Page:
Deepak Gaddipati is founder and chief technology officer at VirtuSense, an artificial intelligence company that aims to transform healthcare from reactive to proactive, alerting care teams of adverse events, such as falls, sepsis and heart attacks, before they occur.
Gaddipati invented the first commercial full-body, automated, AI-powered scanning system, which is widely deployed across most U.S. airports.
He is steeped in the power of AI. Healthcare IT News sat down with Gaddipati to discuss some of his work in healthcare with AI and where he sees the technology headed.
Q. You invented the full-body scanning system. You suggest you can take this AI technology from airports to healthcare and improve efficiencies and drive better outcomes. How?
A. AI already is around us – it’s in our cars, TVs, phones, favorite streaming services and much more. AI enables these devices to interpret data and make informed, unbiased decisions.
Just as airport security systems use this data interpretation to automate security processes, AI can do the same in healthcare. With AI, you can proactively and efficiently identify any threats before they become detrimental. It’s a matter of training AI to find the data you care about.
Airport scanners are trained to find “never events,” such as weapons, illegal substances, etc., making their way onto the plane. The same vision can be applied to AI in healthcare. With millions of data points captured for a single patient, healthcare providers can proactively and efficiently protect patients from medical threats and adverse events such as falls, sepsis, heart attacks and pressure ulcers by training AI to identify the data pattern that indicates that malady.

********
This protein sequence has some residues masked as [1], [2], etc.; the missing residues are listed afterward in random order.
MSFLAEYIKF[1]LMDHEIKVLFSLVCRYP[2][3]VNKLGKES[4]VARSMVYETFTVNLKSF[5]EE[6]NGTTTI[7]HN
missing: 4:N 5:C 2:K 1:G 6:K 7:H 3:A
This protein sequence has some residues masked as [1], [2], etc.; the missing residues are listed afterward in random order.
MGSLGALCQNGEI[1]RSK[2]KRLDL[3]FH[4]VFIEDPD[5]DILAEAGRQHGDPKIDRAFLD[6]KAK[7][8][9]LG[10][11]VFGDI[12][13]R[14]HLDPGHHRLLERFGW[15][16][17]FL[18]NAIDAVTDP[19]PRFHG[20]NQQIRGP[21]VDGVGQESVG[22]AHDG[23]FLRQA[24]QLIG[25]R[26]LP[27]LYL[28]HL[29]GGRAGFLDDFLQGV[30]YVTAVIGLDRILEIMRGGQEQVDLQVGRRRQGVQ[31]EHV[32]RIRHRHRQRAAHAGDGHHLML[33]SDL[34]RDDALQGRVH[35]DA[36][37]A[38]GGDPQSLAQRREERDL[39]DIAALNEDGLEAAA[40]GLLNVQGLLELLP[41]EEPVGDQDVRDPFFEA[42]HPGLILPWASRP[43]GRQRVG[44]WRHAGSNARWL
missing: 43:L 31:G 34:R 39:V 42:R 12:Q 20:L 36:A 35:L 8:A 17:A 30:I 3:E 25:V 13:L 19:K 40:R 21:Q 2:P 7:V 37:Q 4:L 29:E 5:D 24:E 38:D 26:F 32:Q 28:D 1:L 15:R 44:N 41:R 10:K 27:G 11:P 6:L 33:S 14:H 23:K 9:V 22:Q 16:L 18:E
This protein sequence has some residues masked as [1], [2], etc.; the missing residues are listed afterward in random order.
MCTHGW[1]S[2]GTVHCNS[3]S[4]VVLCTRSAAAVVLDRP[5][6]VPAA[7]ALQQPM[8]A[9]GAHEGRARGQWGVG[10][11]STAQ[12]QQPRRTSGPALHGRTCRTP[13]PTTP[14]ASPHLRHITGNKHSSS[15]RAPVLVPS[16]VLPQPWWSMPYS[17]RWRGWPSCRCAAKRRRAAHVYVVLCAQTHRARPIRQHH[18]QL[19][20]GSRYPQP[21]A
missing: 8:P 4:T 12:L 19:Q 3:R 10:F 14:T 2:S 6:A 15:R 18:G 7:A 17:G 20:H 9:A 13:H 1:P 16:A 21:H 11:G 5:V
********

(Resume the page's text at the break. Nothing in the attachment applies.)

Today’s healthcare system is built on sick care. With AI, we can help transition care to healthcare through early detection of these and many other medical conditions.
Q. You have a mission to prevent falls because sadly your grandmother fell and within 10 days passed away. How does AI technology help prevent falls?
A. Yes, my mission to prevent falls is very personal. In 2009, my grandmother, who was healthy and had no severe medical issues, fell while walking to the bank and broke her hip. She died within ten days of the injury.
Even though there were several physicians in our family, she had never been offered existing interventions because she was never identified as a fall risk in the first place. Generally speaking, to be identified as a fall risk, you must first fall, and for many people, that is too late. So many people across the country have similar stories.
So, I wanted to develop AI solutions that prevent falls both in the long term and short term. For the long term, it was about being able to identify and take care of deficits before they become severe, and making that detection accurate, efficient and seamless, so it would be used.
Medicine has standardized tests and assessments for balance and function, but they take time to set up and conduct, and there’s always room for human error. So, combining those evidence-based assessments for gait, balance and function with a highly specific AI trained for the smallest variants meant patients’ mobility deficits could be proactively identified before they fall. From there, doctors can develop a care plan to help regain strength and mobility.
Short-term fall prevention – stopping falls just before they happen – is trickier. Proactive detection of an individual trying to get up from a bed or chair is essential as that is the vital moment. By collecting millions of hours of data on what people do before they get up from a bed or chair, AI tools can be trained to proactively detect if a person is going to get up from the bed or chair.